Wednesday, 12 June 2019

Ceisteanna (4)

Brendan Howlin

Ceist:

4. Deputy Brendan Howlin asked the Taoiseach if he will report on the work of the social policy and public service reform division of his Department. [23185/19]

Amharc ar fhreagra

Oral answers (7 contributions) (Ceist ar Taoiseach)

The role of the social policy and public service reform division is to assist me in Government in delivering on the programme for Government objective of public policies and services which drive a socially inclusive and fair society and to assist in renewing and transforming the public service. The division assists the work of Cabinet committees B, E and G and the associated senior officials' groups. Cabinet committee B covers social policy and public services, including education, children, equality and social inclusion, the Irish language, arts and culture, and continued improvements and reform of public services. Cabinet committee E deals with issues relating to health, including the delivery of health service reforms, and Cabinet committee G provides political oversight of developments relating to justice and equality issues, including implementation of the Government’s programme of reform in the areas of justice and policing.

A policing reform implementation programme office has been established within the division as I mentioned earlier. This office will drive the implementation of the policing reform plan entitled A Policing Service for the Future, which was approved and published by Government in December last year.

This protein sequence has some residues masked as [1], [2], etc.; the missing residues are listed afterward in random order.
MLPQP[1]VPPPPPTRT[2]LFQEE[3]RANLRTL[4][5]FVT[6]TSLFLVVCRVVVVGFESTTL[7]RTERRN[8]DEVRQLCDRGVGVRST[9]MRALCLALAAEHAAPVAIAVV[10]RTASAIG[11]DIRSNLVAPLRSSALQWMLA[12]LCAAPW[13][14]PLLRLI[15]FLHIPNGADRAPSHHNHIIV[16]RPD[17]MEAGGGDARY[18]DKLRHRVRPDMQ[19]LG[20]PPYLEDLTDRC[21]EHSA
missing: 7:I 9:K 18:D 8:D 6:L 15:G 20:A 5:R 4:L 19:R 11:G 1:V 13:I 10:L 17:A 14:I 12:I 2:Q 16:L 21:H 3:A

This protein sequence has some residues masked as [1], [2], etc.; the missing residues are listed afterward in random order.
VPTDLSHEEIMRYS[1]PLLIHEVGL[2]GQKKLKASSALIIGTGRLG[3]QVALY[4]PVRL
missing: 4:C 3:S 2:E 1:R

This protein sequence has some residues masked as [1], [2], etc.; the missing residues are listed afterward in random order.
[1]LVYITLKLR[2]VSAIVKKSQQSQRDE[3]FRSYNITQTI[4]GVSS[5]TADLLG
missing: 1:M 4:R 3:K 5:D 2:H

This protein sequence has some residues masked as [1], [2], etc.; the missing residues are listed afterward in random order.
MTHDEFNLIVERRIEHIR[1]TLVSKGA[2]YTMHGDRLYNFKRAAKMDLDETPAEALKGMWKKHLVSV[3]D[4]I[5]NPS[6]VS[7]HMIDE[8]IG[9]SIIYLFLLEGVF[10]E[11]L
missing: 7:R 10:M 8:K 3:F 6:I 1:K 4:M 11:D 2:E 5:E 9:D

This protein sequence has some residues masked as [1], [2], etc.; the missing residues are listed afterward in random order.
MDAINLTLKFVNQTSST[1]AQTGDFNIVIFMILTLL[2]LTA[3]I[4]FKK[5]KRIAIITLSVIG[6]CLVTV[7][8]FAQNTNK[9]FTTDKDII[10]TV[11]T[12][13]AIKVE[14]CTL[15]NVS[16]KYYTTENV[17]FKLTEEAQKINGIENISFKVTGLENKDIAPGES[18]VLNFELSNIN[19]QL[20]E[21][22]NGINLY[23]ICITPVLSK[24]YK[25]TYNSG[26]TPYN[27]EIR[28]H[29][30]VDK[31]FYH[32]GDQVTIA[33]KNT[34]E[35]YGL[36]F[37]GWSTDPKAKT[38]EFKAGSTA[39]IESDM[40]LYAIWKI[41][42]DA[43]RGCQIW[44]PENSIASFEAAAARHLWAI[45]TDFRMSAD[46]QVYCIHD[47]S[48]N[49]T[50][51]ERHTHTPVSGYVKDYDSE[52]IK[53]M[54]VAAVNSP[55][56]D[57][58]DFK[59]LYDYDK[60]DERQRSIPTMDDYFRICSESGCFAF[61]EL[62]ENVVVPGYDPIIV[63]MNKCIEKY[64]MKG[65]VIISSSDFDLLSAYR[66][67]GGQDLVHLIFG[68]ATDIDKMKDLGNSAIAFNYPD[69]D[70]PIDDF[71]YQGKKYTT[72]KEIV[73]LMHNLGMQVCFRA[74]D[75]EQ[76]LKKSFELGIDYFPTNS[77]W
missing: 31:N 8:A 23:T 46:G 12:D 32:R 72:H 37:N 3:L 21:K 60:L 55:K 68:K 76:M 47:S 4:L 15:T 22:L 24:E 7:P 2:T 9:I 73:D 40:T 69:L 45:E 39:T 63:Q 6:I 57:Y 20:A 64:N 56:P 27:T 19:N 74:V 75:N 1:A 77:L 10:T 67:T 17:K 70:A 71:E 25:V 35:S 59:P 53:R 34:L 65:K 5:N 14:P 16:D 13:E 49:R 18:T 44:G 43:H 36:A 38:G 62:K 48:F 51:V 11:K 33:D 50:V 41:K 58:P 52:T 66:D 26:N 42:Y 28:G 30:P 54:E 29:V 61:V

The division also assists the work of the Civil Service Management Board, which oversees implementation of the Civil Service renewal plan. It has departmental oversight of the National Economic and Social Council, NESC, advances the Dublin north-east inner city initiative, including through the programme office, programme implementation board, and the oversight group, and it assists the delivery of Our Public Service 2020 through the membership of the public service leadership board and public service management group.

In addition, the division incorporates the programme for Government office, which monitors and reports on the implementation of the commitments contained in the programme for Government across all Departments. The third annual progress report was approved by Government in May 2019. The division also provides me with briefing and speech material on social policy and public service reform issues and participates in the relevant interdepartmental committees and other groups.

I am not quite clear from the Taoiseach's reply whether there is a specific work programme for the social policy and public service reform division as opposed to a co-ordination role over the various Cabinet sub-committees. I want to ask two specific questions. First, regarding the Freedom of Information, FOI, Act, as the Taoiseach knows, the restoration of the full impact of the Freedom of Information Act was a core part of the programme of reforms we implemented in the previous Government. It is a very important part of the suite of reform measures. There have been recent court decisions that in many people's views have eroded the impact of freedom of information. The Taoiseach may not have had an opportunity yet to look at this, but is there a review ongoing of the current FOI Act with a view to ensuring that the full strength of it that we wanted when we restored it fully will be maintained, even if that means further amending it now?